Artist Bill Bragg on illustrating Trollope
Everything in Trollope’s writing is incredibly clearly drawn. Here lies the challenge as an illustrator: how to add to something which is already so clearly delineated in the imagination by the writer. Trollope has of course been illustrated by a number of artists before, most notably John Everett Millais, who collaborated with him on six of the original editions, and much later Edward Ardizzone, in the 1950s.
Millais’s etchings are wonderfully expressive and offer further insight into the psychological state of the characters through his remarkable talent for gesture and his varied and elegant use of composition. In fact Trollope himself said that Millais’s drawings were so close to his own ideas that they even helped him to remember who the characters were from book to book. Ardizzone’s beautiful vignettes perfectly complement Trollope’s writing with their inimitable light and warmth and, in The Warden, so perfectly capture the feeling of summer in the small cathedral city of Barchester.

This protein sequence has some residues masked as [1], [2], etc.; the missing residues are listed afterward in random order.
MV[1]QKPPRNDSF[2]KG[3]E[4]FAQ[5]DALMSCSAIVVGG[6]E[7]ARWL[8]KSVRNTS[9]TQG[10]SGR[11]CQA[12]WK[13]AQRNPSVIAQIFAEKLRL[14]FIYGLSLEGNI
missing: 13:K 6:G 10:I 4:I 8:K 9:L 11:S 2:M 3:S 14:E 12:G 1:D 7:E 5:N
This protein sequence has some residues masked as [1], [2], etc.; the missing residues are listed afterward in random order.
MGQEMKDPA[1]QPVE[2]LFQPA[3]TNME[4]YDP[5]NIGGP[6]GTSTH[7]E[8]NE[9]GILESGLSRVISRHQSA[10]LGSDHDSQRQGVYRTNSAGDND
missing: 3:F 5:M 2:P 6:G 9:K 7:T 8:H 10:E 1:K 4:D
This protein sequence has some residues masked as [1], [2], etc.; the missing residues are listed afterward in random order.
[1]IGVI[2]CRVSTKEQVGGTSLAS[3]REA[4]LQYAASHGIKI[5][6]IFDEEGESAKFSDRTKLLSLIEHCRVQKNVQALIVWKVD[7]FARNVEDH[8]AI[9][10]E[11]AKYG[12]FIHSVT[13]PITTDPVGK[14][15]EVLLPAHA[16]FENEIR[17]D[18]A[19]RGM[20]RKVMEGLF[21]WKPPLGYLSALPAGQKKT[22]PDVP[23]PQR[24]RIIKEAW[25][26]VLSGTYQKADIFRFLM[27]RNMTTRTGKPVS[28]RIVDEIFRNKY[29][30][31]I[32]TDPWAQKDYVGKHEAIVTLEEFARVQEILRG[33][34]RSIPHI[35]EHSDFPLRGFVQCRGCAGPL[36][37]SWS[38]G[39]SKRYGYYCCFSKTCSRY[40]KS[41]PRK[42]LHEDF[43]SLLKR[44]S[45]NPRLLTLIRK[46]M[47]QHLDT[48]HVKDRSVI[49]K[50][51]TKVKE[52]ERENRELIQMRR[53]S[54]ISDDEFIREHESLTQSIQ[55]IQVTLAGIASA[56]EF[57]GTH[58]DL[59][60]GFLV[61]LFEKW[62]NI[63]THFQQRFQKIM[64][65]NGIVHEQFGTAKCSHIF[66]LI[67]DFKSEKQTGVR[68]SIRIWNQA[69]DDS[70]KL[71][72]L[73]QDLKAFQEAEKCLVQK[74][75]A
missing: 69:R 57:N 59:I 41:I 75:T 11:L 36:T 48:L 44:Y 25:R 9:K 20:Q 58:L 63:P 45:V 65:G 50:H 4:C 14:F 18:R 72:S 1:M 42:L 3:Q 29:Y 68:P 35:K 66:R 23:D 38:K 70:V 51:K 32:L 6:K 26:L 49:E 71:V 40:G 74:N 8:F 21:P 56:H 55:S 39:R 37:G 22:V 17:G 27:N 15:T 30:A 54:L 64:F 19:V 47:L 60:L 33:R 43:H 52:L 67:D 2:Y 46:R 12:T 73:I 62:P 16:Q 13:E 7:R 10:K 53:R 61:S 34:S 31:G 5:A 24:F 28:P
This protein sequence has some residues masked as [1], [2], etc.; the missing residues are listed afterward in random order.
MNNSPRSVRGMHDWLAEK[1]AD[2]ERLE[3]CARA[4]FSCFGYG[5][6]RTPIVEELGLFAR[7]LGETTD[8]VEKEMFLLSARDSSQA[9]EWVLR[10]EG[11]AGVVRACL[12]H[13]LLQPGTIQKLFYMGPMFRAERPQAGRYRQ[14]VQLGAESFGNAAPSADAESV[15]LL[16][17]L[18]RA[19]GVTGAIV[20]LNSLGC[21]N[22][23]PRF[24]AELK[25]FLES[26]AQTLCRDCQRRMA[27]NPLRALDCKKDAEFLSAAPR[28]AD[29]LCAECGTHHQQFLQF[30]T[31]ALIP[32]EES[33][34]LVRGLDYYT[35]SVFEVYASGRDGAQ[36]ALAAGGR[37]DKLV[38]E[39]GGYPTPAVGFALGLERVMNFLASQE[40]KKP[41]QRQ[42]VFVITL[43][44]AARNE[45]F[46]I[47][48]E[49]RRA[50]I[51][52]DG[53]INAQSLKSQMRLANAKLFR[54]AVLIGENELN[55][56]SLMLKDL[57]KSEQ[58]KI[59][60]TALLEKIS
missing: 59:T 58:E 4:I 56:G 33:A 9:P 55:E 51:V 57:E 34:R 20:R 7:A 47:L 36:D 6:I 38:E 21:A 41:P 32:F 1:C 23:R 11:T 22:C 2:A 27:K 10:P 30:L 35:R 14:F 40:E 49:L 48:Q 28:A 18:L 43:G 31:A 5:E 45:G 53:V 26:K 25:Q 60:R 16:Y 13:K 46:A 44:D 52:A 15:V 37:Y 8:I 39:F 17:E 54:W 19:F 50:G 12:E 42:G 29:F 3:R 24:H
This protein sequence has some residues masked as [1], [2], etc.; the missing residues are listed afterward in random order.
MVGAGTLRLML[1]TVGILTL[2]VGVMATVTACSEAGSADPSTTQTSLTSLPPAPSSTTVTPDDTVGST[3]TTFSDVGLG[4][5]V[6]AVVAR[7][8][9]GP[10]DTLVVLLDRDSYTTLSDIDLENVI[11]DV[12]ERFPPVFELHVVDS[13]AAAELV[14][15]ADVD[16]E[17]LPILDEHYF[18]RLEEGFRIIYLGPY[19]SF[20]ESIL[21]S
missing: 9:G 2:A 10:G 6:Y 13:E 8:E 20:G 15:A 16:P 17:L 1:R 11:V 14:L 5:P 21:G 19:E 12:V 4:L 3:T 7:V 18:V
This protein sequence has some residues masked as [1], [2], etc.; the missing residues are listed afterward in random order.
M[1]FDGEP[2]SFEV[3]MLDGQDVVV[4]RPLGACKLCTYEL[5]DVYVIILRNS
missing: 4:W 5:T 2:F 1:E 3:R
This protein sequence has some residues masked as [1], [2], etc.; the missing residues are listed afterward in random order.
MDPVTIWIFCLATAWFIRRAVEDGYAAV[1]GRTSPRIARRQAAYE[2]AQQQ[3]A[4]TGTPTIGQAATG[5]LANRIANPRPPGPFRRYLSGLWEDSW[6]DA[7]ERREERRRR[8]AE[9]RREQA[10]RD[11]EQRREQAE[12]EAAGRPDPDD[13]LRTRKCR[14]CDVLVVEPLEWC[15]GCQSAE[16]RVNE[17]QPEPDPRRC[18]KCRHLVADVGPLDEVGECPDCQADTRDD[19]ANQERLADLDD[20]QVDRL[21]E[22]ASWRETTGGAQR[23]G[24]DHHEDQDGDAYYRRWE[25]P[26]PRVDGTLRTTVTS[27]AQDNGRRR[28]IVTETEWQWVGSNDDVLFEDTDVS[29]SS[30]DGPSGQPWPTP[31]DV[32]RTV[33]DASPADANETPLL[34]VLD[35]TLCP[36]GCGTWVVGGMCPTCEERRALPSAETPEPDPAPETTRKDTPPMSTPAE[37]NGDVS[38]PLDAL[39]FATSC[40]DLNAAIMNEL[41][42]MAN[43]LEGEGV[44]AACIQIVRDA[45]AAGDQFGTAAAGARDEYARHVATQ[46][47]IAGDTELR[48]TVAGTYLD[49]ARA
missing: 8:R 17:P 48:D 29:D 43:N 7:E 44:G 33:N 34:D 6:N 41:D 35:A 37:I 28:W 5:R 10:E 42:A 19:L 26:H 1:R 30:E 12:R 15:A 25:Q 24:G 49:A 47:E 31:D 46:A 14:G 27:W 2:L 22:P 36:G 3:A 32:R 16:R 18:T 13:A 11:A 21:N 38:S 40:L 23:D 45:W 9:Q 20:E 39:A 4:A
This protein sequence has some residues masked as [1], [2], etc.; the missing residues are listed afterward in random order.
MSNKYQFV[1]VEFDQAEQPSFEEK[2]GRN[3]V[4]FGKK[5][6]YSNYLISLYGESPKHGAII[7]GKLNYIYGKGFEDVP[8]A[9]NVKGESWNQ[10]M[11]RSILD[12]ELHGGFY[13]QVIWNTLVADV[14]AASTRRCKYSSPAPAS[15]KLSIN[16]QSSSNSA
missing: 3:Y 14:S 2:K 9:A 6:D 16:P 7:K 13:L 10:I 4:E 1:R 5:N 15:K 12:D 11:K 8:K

In contrast to Ardizzone’s style, my illustrations tend to be much darker in tone, often with the detail dropped entirely out of the shadow areas to create a sense of mystery and drama. This way of working complements certain writing styles, for example, the series of Kafka novels I previously illustrated for The Folio Society. However, with Trollope’s writing being so much more explicit and character-driven, I found that I needed to adapt the way that I work by revealing much more detail and paying closer attention to characterisation. My hope is that through this change of emphasis I have been able to give the reader a deeper sense of who the characters are and the world that they inhabit. Whether I have achieved this is not for me to say, but I have certainly relished the challenge and very much hope you enjoy the result.